Zofi Kombucha | Photo by Melissa Chipman

Zofi Kombucha | Photo by Melissa Chipman

Kombucha is a fermented, bubbly sweet tea drink that’s millennia old, but only fairly recently became a “thing.” Cultures in Asia and Russia that have been drinking the beverage for thousands of years each had a different name for it. “Kombucha,” Christopher Turner told me, is a name made up by a couple of hippies in California in the 1990s.

Turner has done his kombucha research. He’s been drinking it for eight years, and when the former chef decided he wanted to make a foray into the world of food product entrepreneurialism, the idea to create kombucha came to him as an epiphany in the shower.

Zofi Kombucha will launch in March 2016. The name is homage to his first daughter, Sofia, who should be making her way into the world any day now. It is a shelf-stable, non-alcoholic beverage, whereas most kombuchas are not.

CNN recently published a story entitled “Can you get drunk off kombucha tea?” A key ingredient in kombucha production is a combination of yeast and bacteria that ferments; when that combines with tea and sugar, a small amount of alcohol can be produced.

Producers are allowed to create kombucha that is .5 percent alcohol by volume, but no more. The problem is, unless you keep the kombucha continuously refrigerated, the bacteria and the yeast can continue to make alcohol. Anecdotally, Turner has heard of kombuchas that have been sold at 2 percent alcohol off the shelf.

But not Zofi Kombucha. Long before the article — which also says the feds are considering relegating kombuchas to liquor stores — Turner planned to produce an alcohol-free beverage. He has just passed 10 years of sobriety, and no amount of alcohol is acceptable to him.

He likens Zofi Kombucha to a “mocktail” and is aiming for the restaurant industry over retail. Turner laments the few choices for non-alcoholic beverages at restaurants, and he wanted to create a beverage that felt as special as a cocktail. Kombucha is tough for restaurants to carry because of the fact that other kombuchas need to be cold-stored, and in the restaurant industry, cold storage space is at a premium.

Kombucha is widely promoted as a health drink. It has amino acids, which have anti-depressant, anti-bacterial and anti-inflammatory qualities. It also has an abundance of B vitamins. Part of its health benefits comes from it being a product of fermentation. “Fermentation makes things more bio-available, like kimchi versus cabbage,” Turner said. “All that fiber is broken down.”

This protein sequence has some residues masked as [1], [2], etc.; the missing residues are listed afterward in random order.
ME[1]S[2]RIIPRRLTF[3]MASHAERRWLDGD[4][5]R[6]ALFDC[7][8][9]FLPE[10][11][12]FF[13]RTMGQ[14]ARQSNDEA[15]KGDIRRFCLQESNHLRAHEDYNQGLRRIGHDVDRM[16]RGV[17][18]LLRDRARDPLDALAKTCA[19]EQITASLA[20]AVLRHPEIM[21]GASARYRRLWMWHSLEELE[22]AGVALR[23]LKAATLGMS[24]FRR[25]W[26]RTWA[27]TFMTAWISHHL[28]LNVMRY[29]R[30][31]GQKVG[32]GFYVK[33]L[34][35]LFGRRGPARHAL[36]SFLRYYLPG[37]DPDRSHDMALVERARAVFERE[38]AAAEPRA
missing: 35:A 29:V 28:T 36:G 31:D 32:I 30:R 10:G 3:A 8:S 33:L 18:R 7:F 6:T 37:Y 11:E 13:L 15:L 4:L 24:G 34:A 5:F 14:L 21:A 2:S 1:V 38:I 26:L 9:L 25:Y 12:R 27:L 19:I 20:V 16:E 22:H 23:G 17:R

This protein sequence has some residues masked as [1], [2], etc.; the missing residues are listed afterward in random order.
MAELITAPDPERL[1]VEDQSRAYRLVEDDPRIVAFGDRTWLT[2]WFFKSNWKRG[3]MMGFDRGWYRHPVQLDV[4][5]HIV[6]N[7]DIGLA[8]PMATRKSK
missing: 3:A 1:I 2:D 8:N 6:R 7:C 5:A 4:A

Turner said he’s not marketing it as a health drink, unlike many kombuchas. But he believes that “the body can heal itself if you give it the right ingredients.”

Turner is a graduate of Johnson & Wales culinary program in North Miami. He also spent four years in the Air Force working as security police. He spent many years in kitchens in South Florida, New York and New Orleans. But he found when he finally got sober he “wasn’t a good employee.” So for the past five years, he has been an entrepreneur, helping as a consultant to restauranteurs who are opening new restaurants.

He has bootstrapped Zofi Kombucha and is only seeking minimal investments. Turner spoke to a player in the beverage industry in town who founded a company and lost control of it because of investors. Turner doesn’t want that to happen with Zofi.

Zofi is coming together on a shoestring budget, but he’s no longer crafting prototypes in his kitchen. He already has two clients with multiple restaurants each. He’s been in contact with his old network of chefs and restaurant owners in Florida, and he’s in talks with a couple of Las Vegas casinos that are interested in carrying the beverage.

Three reporters taste-tested both the original flavor — Luv Potion 1, which is a black tea — and the second flavor — Luv Potion 9, strawberry, lemon and vanilla — and we all liked them both to varying degrees. Most of us preferred the 9.

Potion 1 has a very light taste, sweet and a little tart. Turner said that someone compared it to champagne, and I agree, it’s very, very bubbly. Potion 9 was very strawberry, but the addition of the unexpected vanilla was a nice touch.

We all agreed that we would drink it again, but we weren’t sure that we’d grab it off of a shelf. None of us had ever had kombucha before, so we may not yet have a palate for the unusual beverage.

Turner plans on having a big party for the launch of the beverage in March. We’ll keep you posted.